Linux Archive

Linux Archive (http://www.linux-archive.org/)
-   CentOS (http://www.linux-archive.org/centos/)
-   -   Anyone using Active Driectory auth with Centos 5.4.....? (http://www.linux-archive.org/centos/322618-anyone-using-active-driectory-auth-centos-5-4-a.html)

Tom Bishop 02-08-2010 03:18 PM

Anyone using Active Driectory auth with Centos 5.4.....?
 
Setting up a new backuppc for a small group of device and I am running centos 5.4 with winbind setup and working.* Everything is working and I would like the users to authenicate using their AD creds and was wondering what folks are using to do that with apache 2.2 and centos 5.4.* I know about mod_auth_pam but that seems pretty dead so I was just wondering what folks were using and whats the easiest to setup.* Any pointers to any how to's would be appreciated...Thanks.

_______________________________________________
CentOS mailing list
CentOS@centos.org
http://lists.centos.org/mailman/listinfo/centos

Craig White 02-09-2010 08:21 PM

Anyone using Active Driectory auth with Centos 5.4.....?
 
On Tue, 2010-02-09 at 18:08 +0000, Joseph L. Casale wrote:
> >This looks like the way to go, I don't like the username /pass stored in plain text but maybe if I create a special group that doesn't really have any privileges this would work, geez AD is just plain bad...lol, Thanks.
>
> I guess you think insecure would be better? If I understand your need, you want
> to make AD insecure, so please enable anonymous binds so you don't need a user/pass
> to make the query:)
>
> Or program your own auth backend that binds with the intended creds asking for auth:)
> Oh, and do this w/o tls/ssl because you want it insecure:)
----
seems to me that permitting an anonymous bind to LDAP is inherently more
secure than requiring a user/password combination so I don't think that
your explanation is exactly true. In Microsoft's view, the only systems
querying LDAP would be systems automatically passing the authentication.

Craig


--
This message has been scanned for viruses and
dangerous content by MailScanner, and is
believed to be clean.

_______________________________________________
CentOS mailing list
CentOS@centos.org
http://lists.centos.org/mailman/listinfo/centos

"Joseph L. Casale" 02-09-2010 08:29 PM

Anyone using Active Driectory auth with Centos 5.4.....?
 
>seems to me that permitting an anonymous bind to LDAP is inherently more
>secure than requiring a user/password combination so I don't think that
>your explanation is exactly true.

There are ways to create accounts just for this with reduced privileges.
Research technet...

>In Microsoft's view, the only systems querying LDAP would be systems
>automatically passing the authentication.

Wow, someone actually hacking on MS for expecting us to do things secure?
What will they expect next:)

If they didn't and by default allowed anon binds, "someone" would surely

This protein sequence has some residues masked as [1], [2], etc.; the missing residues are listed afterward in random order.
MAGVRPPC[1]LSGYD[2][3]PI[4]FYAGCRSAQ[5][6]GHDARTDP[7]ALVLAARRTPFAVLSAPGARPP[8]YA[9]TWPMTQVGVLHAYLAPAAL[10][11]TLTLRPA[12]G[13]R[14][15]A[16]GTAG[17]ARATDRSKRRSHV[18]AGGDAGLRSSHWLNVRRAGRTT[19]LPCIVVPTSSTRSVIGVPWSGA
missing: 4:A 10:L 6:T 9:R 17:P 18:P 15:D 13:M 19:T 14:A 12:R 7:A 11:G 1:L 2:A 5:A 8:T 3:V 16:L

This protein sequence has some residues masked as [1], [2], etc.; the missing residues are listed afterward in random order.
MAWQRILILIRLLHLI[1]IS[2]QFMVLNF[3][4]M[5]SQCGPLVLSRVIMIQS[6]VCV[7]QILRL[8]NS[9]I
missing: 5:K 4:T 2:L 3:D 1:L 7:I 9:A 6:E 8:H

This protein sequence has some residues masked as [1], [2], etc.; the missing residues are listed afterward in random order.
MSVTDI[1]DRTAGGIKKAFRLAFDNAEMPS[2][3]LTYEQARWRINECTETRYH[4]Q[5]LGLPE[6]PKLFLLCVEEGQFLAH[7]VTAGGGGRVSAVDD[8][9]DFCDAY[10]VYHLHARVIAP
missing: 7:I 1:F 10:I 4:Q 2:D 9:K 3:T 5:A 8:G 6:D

say "Microsoft sucks, they don't expect us to do this securely, blah blah".

The topic is mute, lets save the list the despair of rehashing the severely
hashed. From the point of view of some, MS will always suck. Changing the
minds of that type of person isn't my interest, I was merely pointing out
some facts surrounding the implementation of the topic at hand. Sorry for
disagreeing with you:)
_______________________________________________
CentOS mailing list
CentOS@centos.org
http://lists.centos.org/mailman/listinfo/centos

Craig White 02-10-2010 01:07 AM

Anyone using Active Driectory auth with Centos 5.4.....?
 
On Tue, 2010-02-09 at 21:29 +0000, Joseph L. Casale wrote:
> >seems to me that permitting an anonymous bind to LDAP is inherently more
> >secure than requiring a user/password combination so I don't think that
> >your explanation is exactly true.
>
> There are ways to create accounts just for this with reduced privileges.
> Research technet...
>
> >In Microsoft's view, the only systems querying LDAP would be systems
> >automatically passing the authentication.
>
> Wow, someone actually hacking on MS for expecting us to do things secure?
> What will they expect next:)
>
> If they didn't and by default allowed anon binds, "someone" would surely
> say "Microsoft sucks, they don't expect us to do this securely, blah blah".
>
> The topic is mute, lets save the list the despair of rehashing the severely
> hashed. From the point of view of some, MS will always suck. Changing the
> minds of that type of person isn't my interest, I was merely pointing out
> some facts surrounding the implementation of the topic at hand. Sorry for
> disagreeing with you:)
----
I just disagree with your parsing and conclusions.

I did not hack on MS for expecting us to do things securely nor did I
say that preventing anonymous binds made it more secure. I think I
actually said the opposite.

anonymous binds are just that - anonymous binds and there could easily
be ACL's that govern what you can access without a user/password but I
think Microsoft is after overall simplicity.

The topic would necessarily be 'moot' and not 'mute' and I was
uncomfortable with the notion that you were chiding the OP for thinking
that an anonymous bind was less secure - in most instances, it is a more
secure option... especially for his usage. If he could bind anonymously,
he could bind, let the user supply the account/password, authenticate
and thus no account information would be necessary in the config files
so it speaks directly to the OP's desires.

Better security.

Craig


--
This message has been scanned for viruses and
dangerous content by MailScanner, and is
believed to be clean.

_______________________________________________
CentOS mailing list
CentOS@centos.org
http://lists.centos.org/mailman/listinfo/centos


All times are GMT. The time now is 11:35 AM.

VBulletin, Copyright ©2000 - 2014, Jelsoft Enterprises Ltd.
Content Relevant URLs by vBSEO ©2007, Crawlability, Inc.